Linear B is the writing system used by all those people Homer wrote so much about — gods and heroes who roamed the world between 1600 and about 1100 BC. People with legendary leaders like Agamemnon of Mycenae and Minos of Crete. We don’t know if those legendary leaders were real people like you and I – but they were inspired by real people. People not so different from you and me.

Athenian aristocrats claimed direct descent from its gods and heroes. We may laugh now, but it was very real for them then.

All the gods and heros who fight and fumble in Homer and Hesiod during what was commonly known in Classical Greece as the Golden Age. Now we call it Archaic — if we want to judgemental about it — or Mycenaean [my-sin-A-in], if we don’t.

“Archaic” is also shorter and easier to spell and remember if you’re new to the field.

But here’s the most interesting thing:

Those legends were never written. Linear B was used for accounting only. All those symbols signified objects or commodities. They are never used to write a sentence. All that narrative that comes down to us from Homer et al was gestated by word of mouth culture between 1600 and 1100 BC. That’s five hundred very mysterious, very productive, years. And then it survived another 500 years until Homer transcribed it in what we’re thinking was about the middle of the 8th century BC. BC 750.

One thousand years, guys. No reading, no writing. Just talking and sharing. And, it must be said, a lot of raping and pillaging.

I’d been a bit confused about the difference between phonetics alphabets, syllabaries and logograms – but there’s no question in my mind now. It was quite an achievement, in retrospect, to distinguish between consonants and vowels.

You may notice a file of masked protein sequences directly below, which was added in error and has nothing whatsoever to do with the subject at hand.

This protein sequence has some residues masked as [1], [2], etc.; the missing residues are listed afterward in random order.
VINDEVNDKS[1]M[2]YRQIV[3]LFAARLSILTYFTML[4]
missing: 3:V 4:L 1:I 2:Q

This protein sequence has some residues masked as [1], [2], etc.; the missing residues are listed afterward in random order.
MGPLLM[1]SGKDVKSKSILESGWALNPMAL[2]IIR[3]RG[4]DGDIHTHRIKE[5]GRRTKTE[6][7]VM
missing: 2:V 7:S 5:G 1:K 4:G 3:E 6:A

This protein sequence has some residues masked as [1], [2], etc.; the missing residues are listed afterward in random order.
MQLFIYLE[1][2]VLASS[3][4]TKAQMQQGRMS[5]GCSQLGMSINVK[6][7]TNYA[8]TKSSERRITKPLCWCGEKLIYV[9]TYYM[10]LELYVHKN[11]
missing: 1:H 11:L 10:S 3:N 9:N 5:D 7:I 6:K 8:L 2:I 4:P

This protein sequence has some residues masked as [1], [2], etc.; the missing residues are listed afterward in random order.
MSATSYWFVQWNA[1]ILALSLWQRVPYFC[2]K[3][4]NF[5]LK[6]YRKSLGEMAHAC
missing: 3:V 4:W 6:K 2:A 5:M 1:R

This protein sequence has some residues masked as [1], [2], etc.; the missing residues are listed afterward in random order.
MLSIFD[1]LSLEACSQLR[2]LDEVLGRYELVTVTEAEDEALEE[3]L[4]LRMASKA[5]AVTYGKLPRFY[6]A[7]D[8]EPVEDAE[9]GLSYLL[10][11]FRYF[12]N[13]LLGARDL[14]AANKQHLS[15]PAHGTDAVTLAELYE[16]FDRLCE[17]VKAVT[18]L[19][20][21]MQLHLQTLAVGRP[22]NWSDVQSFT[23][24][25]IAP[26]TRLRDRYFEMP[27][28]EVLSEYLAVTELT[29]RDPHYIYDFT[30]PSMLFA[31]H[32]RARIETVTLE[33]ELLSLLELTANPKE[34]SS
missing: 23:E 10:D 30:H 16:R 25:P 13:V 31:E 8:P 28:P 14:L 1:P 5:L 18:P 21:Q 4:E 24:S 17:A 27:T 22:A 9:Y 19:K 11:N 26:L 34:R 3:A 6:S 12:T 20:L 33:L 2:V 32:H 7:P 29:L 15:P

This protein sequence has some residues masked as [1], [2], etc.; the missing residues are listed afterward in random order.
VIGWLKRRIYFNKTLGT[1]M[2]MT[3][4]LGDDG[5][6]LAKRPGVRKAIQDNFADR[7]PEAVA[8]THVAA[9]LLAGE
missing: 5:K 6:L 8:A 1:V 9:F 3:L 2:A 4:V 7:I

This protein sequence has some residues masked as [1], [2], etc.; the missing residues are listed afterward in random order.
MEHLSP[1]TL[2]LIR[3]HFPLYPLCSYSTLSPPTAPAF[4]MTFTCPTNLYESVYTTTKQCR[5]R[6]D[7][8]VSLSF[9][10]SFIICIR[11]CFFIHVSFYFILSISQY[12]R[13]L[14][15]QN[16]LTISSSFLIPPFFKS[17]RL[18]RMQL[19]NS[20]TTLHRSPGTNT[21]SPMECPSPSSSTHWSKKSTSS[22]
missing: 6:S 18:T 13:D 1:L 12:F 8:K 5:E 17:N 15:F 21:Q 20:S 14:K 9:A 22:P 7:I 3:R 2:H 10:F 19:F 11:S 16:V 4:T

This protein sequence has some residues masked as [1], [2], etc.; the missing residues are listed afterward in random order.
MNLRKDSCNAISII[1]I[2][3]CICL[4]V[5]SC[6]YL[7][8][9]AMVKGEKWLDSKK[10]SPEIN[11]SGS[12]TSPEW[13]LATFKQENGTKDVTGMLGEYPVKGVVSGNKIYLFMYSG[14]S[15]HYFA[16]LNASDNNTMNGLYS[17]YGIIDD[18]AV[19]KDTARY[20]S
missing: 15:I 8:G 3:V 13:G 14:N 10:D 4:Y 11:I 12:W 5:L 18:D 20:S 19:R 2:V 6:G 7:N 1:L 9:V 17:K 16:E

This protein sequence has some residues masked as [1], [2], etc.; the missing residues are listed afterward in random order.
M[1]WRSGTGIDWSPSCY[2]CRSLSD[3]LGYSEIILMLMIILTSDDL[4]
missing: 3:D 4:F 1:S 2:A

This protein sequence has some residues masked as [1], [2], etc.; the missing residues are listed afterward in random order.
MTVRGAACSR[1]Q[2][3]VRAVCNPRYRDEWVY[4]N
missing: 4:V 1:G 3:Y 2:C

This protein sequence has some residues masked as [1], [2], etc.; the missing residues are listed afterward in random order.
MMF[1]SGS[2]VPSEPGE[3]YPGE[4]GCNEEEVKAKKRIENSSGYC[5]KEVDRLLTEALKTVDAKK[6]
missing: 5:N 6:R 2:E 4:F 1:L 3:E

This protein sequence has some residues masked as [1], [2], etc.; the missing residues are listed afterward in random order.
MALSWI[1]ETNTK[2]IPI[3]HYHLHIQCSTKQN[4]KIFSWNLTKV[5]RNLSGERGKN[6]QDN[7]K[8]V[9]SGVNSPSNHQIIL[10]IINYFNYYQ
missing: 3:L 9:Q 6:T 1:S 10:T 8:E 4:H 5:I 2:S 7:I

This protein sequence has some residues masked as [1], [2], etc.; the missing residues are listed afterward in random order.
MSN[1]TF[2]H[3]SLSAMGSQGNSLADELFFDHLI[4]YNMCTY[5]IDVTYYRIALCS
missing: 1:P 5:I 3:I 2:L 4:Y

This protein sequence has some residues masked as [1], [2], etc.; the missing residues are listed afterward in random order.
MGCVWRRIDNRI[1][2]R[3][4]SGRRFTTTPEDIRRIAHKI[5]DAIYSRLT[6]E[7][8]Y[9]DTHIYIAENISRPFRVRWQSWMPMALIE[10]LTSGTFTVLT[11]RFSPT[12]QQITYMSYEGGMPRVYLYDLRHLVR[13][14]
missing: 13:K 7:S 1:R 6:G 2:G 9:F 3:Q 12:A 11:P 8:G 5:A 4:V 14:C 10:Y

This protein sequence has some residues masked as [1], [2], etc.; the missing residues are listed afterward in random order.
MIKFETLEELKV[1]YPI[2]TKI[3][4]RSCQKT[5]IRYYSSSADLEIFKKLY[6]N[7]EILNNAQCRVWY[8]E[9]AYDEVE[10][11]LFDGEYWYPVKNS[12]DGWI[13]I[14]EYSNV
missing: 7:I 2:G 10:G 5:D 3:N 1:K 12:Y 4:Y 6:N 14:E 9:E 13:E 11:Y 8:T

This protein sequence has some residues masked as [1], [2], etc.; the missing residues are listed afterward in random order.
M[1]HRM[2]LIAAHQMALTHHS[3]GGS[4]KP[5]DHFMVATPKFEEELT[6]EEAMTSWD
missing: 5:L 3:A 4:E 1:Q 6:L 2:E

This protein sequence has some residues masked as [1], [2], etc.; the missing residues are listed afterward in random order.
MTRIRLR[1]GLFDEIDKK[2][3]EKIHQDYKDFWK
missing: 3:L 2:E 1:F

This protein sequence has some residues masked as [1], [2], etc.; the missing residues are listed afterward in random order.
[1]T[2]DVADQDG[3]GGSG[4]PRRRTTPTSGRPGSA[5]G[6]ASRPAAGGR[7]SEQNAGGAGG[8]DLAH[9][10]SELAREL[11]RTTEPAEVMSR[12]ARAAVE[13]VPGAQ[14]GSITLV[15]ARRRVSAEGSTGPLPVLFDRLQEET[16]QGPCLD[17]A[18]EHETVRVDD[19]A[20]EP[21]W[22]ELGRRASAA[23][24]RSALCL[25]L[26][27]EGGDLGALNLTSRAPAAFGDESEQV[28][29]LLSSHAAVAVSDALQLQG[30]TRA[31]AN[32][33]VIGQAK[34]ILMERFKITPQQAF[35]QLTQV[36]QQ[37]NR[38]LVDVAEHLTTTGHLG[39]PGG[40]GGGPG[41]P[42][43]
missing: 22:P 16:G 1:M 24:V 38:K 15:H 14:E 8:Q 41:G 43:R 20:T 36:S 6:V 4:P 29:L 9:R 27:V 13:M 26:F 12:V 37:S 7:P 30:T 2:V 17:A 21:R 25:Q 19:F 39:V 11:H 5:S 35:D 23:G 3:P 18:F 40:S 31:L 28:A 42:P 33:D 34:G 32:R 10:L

Linear B consists of 87 syllabic signs

and 100 ideographic signs.

I particularly love the difference between a garment and armour. And. Why do you suppose they felt the need to distinguish between a chariot and a wheeled chariot?

Interesting.

I had to do some snooping around to figure out what that kapo logogram refers to — the multiple choice list seemed way off the mark –and we got a lovely surprise for just a little extra effort. Pylos was in the Perfume industry. “Kapo” refers to whatever it was they put in their olive oil to turn it into perfume.

You might be thinking, “you mean, like French perfume?” – but no. I’m thinking like animal sacrifice, aftermath. It wasn’t until Christianity took over western Europe that the practice of sacrificing animals to the gods, and then eating what was “left over”, became a frowned upon practice. I’m sure that Perfumed Oil was a big seller.

The Cretans, my friends, were the embalmers of the Bronze Age (you’ll be sorry, if you don’t follow that link).

In all the thousands of clay tablets, a relatively small number of different “hands” have been detected: 45 in Pylos (west coast of the Peloponnese, in southern Greece) and 66 in Knossos (Crete).

The oldest Mycenaean writing dates to about 1450 BC.

From here we go to Phoenicia — to get that first phonetic alphabet — and then we’ll take a look at how the Greeks and Hebrews evolved it. That may not be the only thing we’ll do, or even the next thing we do, but it’s on The List.


Text adapted from wikipedia.

FEATURED IMAGE CREDIT: Wikipedia

Ventris video and Linear B tables: omniglot